I absolutely love the act of writing, editing and all aspects of the process – I become totally absorbed by it. Unfortunately, because I am naturally lazy, I completely hate the thought of having to start writing, editing or anything else connected with the process, and do all I can to put it off.

Life is full of contradictions.

#TheFourthVictim

I received a copy of this book from the author in return for an honest review.

My Thoughts…

The iconic setting of Whitechapel for this book puts you in the correct frame of mind for murder. Although this part of the EastEnd of London, is much changed, it seems the possibility of a serial killer is an uncomfortable echo of its gruesome past.

Detective Inspector Merry, who on the surface is anything but, and Detective Sergeant Lukula make an interesting an investigating duo. The other members of the murder investigating team are also distinctive, and despite their personality differences, the team functions well.

This is a character-driven police procedural, with well-drawn realistic characters whose multiple human frailties make them authentic. The plot gives heavier emphasis on the police team’s personal lives than is usual in a police procedural. This adds interest to the more routine parts of the story, but for some will detract from the main storyline.

The investigation of the crimes is detailed and well researched. There is also a mental health theme in this story, which is contemporary, and again, shows copious research.

The plot has twists and false information, and the ending draws everything together in a satisfying way.

John was born in the mid-fifties in East London, on part of the largest council estate ever built, and was the first pupil from his local secondary modern school to attend university. He has now taken early retirement to write, having spent the first part of his life working in education and the public sector. He was the director of a college, a senior school inspector for a local authority, and was head of a unit for young people with physical and mental health needs.

He has travelled extensively, from America to Tibet, and he enjoys visiting the theatre, reading and going to the pub. It is, perhaps, no surprise that he is an avid ‘people watcher’ and loves to find out about people, their lives, culture and history. When he is not travelling, going to the theatre or the pub; he writes.

Many of the occurrences recounted and the characters found in his novels are based on real incidents and people he has come across. Although he has allowed himself a wide degree of poetic licence in writing about the main characters, their motivations and the killings that are depicted.

John is currently working on a series of novels set in modern-day London. These police procedurals examine the darker side of modern life in the East End of the city.

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Posted in Book Review, Historical Crime Fiction, Murder Mystery

The Corpse Played Dead – Georgina Clarke 5*#Review @canelo_co @clarkegeorgina1 #Crime #HistoricalFiction #MurderMystery #ALizzieHardwickeNovel #London #BookReview

‘All the world’s a stage, and all the men and women merely players…’

When an undercover assignment for the Bow Street magistrate sees prostitute Lizzie Hardwicke trade Ma Farley’s Bawdy House in Soho for life as a seamstress the theatre on Drury Lane, it becomes clear quite quickly – what goes on in the wings is much more intriguing than the theatrics being played out on stage…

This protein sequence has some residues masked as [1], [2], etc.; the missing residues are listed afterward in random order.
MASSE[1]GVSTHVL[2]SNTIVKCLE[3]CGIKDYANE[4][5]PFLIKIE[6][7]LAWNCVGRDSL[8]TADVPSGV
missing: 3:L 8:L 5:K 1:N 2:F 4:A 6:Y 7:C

Soon Lizzie is once again thrown together with the handsome Inspector Will Davenport when a high profile investor is brutally hanged at centre stage and Lizzie discovers the body. With the suspect list rivalling any casting call, Lizzie will have to use every trick she’s hidden up her sleeves to unravel the tangled threads and bring the culprit into the spotlight. 

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I received a copy of this book from Canelo via NetGalley in return for an honest review.

My Thoughts…

Another eighteenth-century adventure with the irrepressible Lizzie Hardwicke and the self-contained detective Davenport. 

If you haven’t read the first book in the series, ‘Death and the Harlot’, there is enough backstory in this to enjoy this standalone story, but you’re missing out if you don’t read book one.

Lizzie remains a believable historical character, with flaws, a clever mind, courage and compassion. The tentative friendship between her and Davenport develops in this story, the opposites are perfect counterpoints for the other, leading to humour and witty dialogue. The possibility of love hangs in the air, but both are emotionally damaged, and the trust between them will take a while to build.

Lizzie goes undercover as a seamstress in the famous Drury Lane Theatre, a wonderfully atmospheric setting for a historical murder mystery. The disruptive incidents that have occurred soon turn into something more deadly and Lizzie has to find the culprit. 

There are lots of suspects, clues and drama in this story, with a medley of historical figures and authentic fictional characters, it holds your interest, proving to be as enthralling as any play staged in the famous theatre.

A lovely, original story with realistic characters and a clever plot.

Posted in Book Review, Family Drama, Literary Fiction

Nightingale Point Luan Goldie 4* Review @HQStories @LuanGoldie #FamilyDrama #LiteraryFiction #UrbanFiction #ContemporaryFiction #BookReview

On an ordinary Saturday morning in 1996, the residents of Nightingale Point wake up to their normal lives and worries.

Mary has a secret life that no one knows about, not even Malachi and Tristan, the brothers she vowed to look after.

Tristan wishes Malachi would stop pining for Pamela. No wonder he’s falling in with the wrong crowd, without Malachi to keep him straight.

Elvis is trying hard to remember the instructions his care worker gave him, but sometimes he gets confused and forgets things.